One of the most difficult aspects of being a cut paper collage artist is the inability to take it with me when I travel. But if I don’t keep my hands busy and my visual mind stimulated, I get restless and bored and ultimately angry. We’re doing a lot of travelling again this year, and frequently I need something portable to do. I’ve tried drawing, coloring (with pencils and crayons), crocheting, and even painting-by-number as stop-gap measures, but ultimately, I need to be able to manipulate shapes and colors and textures to fulfill this need.
Since I’ve always wanted to add fabric to my list of collage materials, here’s what I’ve started carrying with me to hand-stitch on the road, using quilting and crafting scraps:
And what about embellishing with antique buttons? A few years ago an elderly acquaintance insisted I take home tins of antique buttons and trims, many of which that had been her mother’s. I had not yet found any use for them, but maybe now I can integrate the buttons and trims into these portable, hand-stitched collages.
What will I do with these mini-collages? I’m not sure. I just know that they fulfill an itch that needs scratching when I’m on the road–again . . . .
Last month at a meeting of the Atlanta Collage Society I had the opportunity to show to my peers the latest collage I was working on. I showed them the book from which I got the idea for this exercise in flattened perspective: Study for Bart Van de Leck’s “Composition 1916 no. 4” done roughly in what looks like tempera paint. He was an architect by trade, but he messed around with his drawings of houses and rooms to create new compositions. I was really impressed with how a flattened drawing could still have depth, so I set about to recreate it in my style.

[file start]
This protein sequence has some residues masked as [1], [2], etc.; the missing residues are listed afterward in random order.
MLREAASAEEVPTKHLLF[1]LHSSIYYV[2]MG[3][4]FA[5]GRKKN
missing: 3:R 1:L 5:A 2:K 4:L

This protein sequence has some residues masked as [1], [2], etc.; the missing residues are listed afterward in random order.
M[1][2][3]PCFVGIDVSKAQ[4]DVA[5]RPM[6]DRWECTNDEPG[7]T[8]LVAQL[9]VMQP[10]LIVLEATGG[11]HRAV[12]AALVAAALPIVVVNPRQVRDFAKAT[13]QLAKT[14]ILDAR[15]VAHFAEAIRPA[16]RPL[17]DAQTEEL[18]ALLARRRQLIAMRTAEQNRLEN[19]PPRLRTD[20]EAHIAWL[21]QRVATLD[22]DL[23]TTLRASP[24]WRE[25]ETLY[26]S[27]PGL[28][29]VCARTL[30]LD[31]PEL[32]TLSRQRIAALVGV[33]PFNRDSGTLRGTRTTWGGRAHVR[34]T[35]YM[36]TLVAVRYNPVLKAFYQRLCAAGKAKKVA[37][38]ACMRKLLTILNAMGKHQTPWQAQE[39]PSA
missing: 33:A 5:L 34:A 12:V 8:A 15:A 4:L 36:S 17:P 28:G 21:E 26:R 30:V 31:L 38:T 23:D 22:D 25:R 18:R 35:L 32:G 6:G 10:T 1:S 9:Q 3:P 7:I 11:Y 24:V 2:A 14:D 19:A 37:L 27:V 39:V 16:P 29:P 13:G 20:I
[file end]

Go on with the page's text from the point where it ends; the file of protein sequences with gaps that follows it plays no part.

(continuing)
I explained to my peers that I was using 1/4” strips of magazine papers (cut precisely using a ruler and Xacto blade) for the blocks of color, and strips of plain white art paper as the outlining. The background edges are covered in a neutral decorative paper from the art supply store, to simulate the plain yellowed paper Van der Leck used. They asked the standard question: “What glue do you use?” When I responded, “Yes! paste,” they got into a lively discussion of everything they don’t like about Yes! paste. That was the extent of the presentation and following discussion.
I don’t think my fellow collage artists knew what to make of my attempt to copy a master. Perhaps what I did is too left-brained, too precise. I think most of them prefer to let their inspiration take them wherever it wants to, free-wheeling their way through multiple collages at a time with minimal planning, experimenting with many mediums. Perhaps what I do is too much design and not enough spontaneity. Maybe I’m too mired in structure and too restrictive with myself. Probably so.
But can’t a self-controlled, structured approach also be a reflection of an artist’s soul? Does every creative act have to be like a child’s finger-painting—wild, undirected, accidental—or can creativity show self-restraint, too, where what is left out is as important as what is included? (Think visual poetry.)
As usual, I have no idea how anyone will respond to “Unfolded.” I am hoping that it becomes the kind of piece in which one can get lost following the blocks of color, marching up and down the unevenly flattened steps that lead only to another block of color . . . .
“Unfolded,” 20×20″ on gallery-wrapped canvas
I am literally dreaming in three sides now, trying to overlay triangles with people all night long. Maybe it’s the rubber cement fumes or the spring allergy medication, but my brain feels as though it’s being reprogrammed to see into a different dimension. Is this really 2-D art? I am trying to present something 3D in multiple fractured viewpoints all at one time. Each triangle in my collage is a world into itself, requiring me to cut and paste individual papers to make up a different angle and distance of one portion of a complete whole that’s been flattened onto a canvas. The fact that it’s partially a self-portrait makes this even more ridiculous. I may be getting a little obsessive about this collage, and so I’m planning to take a break from it next week. Perhaps by the end of May I can escape this nightmarish landscape . . . .